Rule Changes from March 2011-what do they mean?
As of March 18, 2011, two significant rule changes took effect in Canada, with the third change commencing April 18, 2011:
- The maximum amortization period on insured mortgages with a down payment of less than 20% was reduced from 35 years to 30 years. For a $300,000 mortgage that made an increase of a little over $100 in monthly payments. Of course it also increased the amount of capital being paid off each month. The point in this change was to insure that consumers have sufficient equity in their homes to keep them out of trouble in bad economic times. We need to learn from the misfortune of our friends south of the border.
- Insured refinancing now requires a 15% down payment, up from 10%.
- There is now a 5% minimum down payment required. Line-of-credit used for this 5% is no longer insurable.
These changes only have had a negative impact on highly leveraged purchases resulting in large interest payments and minimal equity in the property. 0% down has never been a good policy. The changes are enforcing what is really sound financial advise, especially for 1st time buyers.
Property transfer tax (PTT)is a nasty surprise to some home buyers new to B.C. There are similar taxes charged in all provinces, however ours in B.C. is the 2nd highest in the country. It is calculated like this: 1% on the 1st $200,000 and 2% on the balance. I think the idea is that any property over $200,000 is a luxury property and thus should be subject to a higher tax rate. Hmmm. Has anyone looked at the average house price in B.C. lately? This $200,000 breakpoint is looking a bit out of date.
PTT is charged to the buyer in all transactions involving transfer of title from one owner to another. However, 1st time homebuyers are exempt. In order to qualify for the exemption you need to have never owned a property anywhere in the world at any time in your life. Each individual has the right to claim this exemption, so if one partner has owned a property before and the other has not, you can claim a percentage of the exemption based on the percentage of your ownership. For example, if you own 50% of your new property then you can claim 50% of the exemption.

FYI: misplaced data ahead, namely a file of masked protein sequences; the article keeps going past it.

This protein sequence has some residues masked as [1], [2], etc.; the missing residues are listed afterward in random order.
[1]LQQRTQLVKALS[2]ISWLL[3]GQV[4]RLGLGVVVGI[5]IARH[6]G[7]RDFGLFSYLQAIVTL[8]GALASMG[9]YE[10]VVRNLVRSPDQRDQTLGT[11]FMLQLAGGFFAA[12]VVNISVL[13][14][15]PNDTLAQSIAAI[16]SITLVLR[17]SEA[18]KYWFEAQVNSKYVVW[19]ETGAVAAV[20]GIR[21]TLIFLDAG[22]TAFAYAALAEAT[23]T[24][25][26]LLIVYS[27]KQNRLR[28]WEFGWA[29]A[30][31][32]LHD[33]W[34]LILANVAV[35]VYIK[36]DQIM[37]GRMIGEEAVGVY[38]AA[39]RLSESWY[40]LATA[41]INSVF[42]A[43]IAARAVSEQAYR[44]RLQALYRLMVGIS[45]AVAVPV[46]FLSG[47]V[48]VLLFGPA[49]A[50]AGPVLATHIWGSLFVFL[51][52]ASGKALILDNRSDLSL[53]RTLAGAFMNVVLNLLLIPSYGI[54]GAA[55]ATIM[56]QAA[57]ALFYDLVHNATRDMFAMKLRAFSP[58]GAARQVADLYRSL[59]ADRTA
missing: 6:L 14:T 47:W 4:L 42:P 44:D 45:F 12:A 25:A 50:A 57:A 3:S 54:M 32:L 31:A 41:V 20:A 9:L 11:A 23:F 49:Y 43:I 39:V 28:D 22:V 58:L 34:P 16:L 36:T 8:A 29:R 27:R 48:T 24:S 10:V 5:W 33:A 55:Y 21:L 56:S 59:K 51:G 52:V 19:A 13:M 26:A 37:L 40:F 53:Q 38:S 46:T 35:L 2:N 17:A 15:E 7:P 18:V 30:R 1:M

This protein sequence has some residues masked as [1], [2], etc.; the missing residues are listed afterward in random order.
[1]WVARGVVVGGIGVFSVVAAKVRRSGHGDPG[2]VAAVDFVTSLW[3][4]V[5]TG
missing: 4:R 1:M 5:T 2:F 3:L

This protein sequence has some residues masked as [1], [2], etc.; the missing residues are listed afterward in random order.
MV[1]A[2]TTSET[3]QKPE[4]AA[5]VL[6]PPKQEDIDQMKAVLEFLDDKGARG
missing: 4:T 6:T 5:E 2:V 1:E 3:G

PTT is based on the “fair market value” of the property – usually the sale price. If the price paid for the property is not considered fair market value, for example if it was gifted to a family member, then the value would be set at the assessment level plus improvements. The point here is that the government gets its money one way or the other.
Property Transfer Tax Exemption
As a 1st time homebuyer you are exempt from paying the Property Transfer Tax (PTT) on a property of $425,000 or less. In order to qualify you need to have never previously owned a home, anywhere in the world, any time in your life. You also need to be buying the home as your primary residence and you need to be a full-time resident of B.C. for 12 months and a Canadian citizen or permanent resident.
If you are a 1st time buyer and you are buying a house with a partner who has owned before, you can still claim your portion of the tax exemption. For example, if you are going to be 50% owner, as in joint tenancy, you may claim an exemption of 50% of the tax.
For more details go to